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Apart a dais of crystal rose
With couches spread for soft repose.
Adorned with gold and gems of price
Meet for the halls of Paradise.
A canopy was o'er them spread
Pale as the light the moon beams shed,
And female figures, 1 deftly planned,
The faces of the sleepers fanned,
There on a splendid couch, asleep
On softest skins of deer and sheep.
Dark as a cloud that dims the day
The monarch of the giants lay,
Perfumed with sandal's precious scent
And gay with golden ornament.

p. 402

His fiery eyes in slumber closed,
In glittering robes the king reposed
Like Mandar's mighty hill asleep
With flowery trees that clothe his steep.
Near and more near the Vánar
The monarch of the fiends to view,
And saw the giant stretched supine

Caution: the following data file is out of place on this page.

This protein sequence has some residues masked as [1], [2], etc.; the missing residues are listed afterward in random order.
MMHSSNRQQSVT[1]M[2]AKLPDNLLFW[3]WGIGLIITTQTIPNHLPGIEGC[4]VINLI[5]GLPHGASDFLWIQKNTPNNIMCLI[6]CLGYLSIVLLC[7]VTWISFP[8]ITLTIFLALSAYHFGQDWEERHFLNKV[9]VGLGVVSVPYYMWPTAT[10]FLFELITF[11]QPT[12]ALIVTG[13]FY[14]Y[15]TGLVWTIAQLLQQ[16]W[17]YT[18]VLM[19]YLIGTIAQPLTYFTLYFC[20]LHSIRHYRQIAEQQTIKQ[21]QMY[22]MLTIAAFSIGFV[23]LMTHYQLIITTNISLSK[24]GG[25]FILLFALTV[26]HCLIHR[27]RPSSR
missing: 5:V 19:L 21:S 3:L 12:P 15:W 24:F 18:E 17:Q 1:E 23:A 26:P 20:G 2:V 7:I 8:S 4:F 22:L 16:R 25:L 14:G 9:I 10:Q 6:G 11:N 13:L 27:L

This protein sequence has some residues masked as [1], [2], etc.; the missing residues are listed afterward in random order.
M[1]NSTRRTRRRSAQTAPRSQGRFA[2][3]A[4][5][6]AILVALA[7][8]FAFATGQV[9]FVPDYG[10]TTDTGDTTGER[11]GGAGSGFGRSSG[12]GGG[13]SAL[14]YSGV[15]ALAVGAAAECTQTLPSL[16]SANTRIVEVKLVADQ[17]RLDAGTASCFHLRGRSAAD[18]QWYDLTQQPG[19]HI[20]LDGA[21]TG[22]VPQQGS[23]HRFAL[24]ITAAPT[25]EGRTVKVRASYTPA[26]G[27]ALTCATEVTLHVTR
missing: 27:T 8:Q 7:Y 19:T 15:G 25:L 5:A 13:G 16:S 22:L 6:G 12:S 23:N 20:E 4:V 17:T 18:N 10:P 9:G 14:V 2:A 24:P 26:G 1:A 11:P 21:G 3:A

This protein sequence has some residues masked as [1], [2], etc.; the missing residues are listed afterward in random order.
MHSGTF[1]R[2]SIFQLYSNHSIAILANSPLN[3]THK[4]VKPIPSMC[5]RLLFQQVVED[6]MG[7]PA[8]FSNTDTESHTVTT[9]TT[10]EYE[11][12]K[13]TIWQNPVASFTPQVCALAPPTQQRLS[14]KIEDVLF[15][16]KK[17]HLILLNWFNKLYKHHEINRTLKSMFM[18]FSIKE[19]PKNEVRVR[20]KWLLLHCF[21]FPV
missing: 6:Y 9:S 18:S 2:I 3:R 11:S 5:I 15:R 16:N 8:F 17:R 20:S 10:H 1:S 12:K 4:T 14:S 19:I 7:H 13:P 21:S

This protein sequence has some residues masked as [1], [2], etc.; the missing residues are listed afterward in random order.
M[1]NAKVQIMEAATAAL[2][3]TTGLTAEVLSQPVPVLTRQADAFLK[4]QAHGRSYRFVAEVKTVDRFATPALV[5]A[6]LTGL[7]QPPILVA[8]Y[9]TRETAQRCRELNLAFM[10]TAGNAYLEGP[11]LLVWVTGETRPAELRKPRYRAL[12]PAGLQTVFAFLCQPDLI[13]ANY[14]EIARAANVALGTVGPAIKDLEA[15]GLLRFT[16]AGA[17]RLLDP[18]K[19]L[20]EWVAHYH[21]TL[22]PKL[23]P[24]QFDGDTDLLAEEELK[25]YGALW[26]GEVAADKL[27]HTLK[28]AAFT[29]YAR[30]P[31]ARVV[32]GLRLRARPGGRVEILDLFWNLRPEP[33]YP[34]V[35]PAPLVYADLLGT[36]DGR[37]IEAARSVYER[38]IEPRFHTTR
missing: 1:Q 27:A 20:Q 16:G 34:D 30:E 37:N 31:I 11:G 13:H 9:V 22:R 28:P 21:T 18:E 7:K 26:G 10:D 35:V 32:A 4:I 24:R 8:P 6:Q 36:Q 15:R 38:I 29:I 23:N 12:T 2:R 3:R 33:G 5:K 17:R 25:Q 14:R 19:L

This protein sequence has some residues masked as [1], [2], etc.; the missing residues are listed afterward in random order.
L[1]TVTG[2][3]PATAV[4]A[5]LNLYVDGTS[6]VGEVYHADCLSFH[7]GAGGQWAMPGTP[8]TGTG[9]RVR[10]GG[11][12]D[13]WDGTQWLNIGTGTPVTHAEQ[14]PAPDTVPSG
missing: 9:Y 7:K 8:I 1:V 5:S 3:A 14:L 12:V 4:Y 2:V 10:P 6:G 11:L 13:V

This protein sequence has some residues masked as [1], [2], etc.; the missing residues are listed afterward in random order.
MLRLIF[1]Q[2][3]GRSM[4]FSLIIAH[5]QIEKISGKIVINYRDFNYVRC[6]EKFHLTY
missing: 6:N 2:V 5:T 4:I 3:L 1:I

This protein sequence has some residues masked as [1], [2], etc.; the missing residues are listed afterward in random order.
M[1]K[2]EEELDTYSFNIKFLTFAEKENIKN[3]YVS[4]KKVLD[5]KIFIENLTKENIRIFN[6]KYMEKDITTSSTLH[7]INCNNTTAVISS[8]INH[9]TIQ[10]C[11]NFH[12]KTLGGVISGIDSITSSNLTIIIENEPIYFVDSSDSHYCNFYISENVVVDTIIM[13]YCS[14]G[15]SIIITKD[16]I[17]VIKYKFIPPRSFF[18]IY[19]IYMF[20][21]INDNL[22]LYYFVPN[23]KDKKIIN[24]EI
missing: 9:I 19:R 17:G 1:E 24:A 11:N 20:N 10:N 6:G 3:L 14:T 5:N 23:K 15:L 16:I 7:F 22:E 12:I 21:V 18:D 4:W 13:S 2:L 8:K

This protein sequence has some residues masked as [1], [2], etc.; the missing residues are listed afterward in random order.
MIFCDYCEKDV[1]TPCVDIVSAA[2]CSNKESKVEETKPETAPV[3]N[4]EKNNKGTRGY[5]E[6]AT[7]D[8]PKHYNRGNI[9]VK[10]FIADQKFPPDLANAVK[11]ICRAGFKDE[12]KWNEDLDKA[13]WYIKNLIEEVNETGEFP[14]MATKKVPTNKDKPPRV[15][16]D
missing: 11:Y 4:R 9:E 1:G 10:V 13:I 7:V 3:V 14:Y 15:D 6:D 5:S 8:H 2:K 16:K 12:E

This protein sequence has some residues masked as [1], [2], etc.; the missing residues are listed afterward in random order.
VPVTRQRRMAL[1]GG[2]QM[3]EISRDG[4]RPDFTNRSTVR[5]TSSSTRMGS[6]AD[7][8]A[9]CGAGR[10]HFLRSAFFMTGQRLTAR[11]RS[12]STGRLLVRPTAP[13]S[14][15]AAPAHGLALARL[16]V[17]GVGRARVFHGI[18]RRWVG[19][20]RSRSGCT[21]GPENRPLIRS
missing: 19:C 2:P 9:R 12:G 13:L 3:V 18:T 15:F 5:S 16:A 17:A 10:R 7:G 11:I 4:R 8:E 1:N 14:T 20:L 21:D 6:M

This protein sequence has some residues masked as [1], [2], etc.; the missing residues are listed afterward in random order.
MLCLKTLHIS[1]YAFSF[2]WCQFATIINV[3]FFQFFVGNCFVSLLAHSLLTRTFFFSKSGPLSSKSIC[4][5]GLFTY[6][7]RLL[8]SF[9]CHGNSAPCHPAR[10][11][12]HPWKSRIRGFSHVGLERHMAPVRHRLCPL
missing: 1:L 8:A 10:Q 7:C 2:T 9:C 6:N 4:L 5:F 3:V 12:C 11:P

Fatigued with play and drunk with wine.
While, shaking all the monstrous frame,
His breath like hissing serpents' came.
With gold and glittering bracelets gay
His mighty arms extended lay
Huge as the towering shafts that bear
The flag of Indra high in air.
Scars by Airávat's impressed
Showed red upon his shaggy breast.
And on his shoulders were displayed
The dints the thunder-bolt had made.  1
The spouses of the giant king
Around their lord were slumbering,
And, gay with sparkling earrings, shone
Fair as the moon to look upon.
There by her husband's side was seen
Mandodarífavourite queen,
The beauty of whose youthful face
Beamed a soft glory through the place.
The Vánared the dame more fair
Than all the royal ladies there,
And thought, 'These rarest beauties speak
The matchless dame I come to seek.
Peerless in grace and splendour, she
The Maithil queen must surely be.'


401:1 Women, says Válmíki. But the commentator says that automatic figures only are meant. Women would have seen Hanumán and given the alarm.

Next: Canto XI.: The Banquet Hall.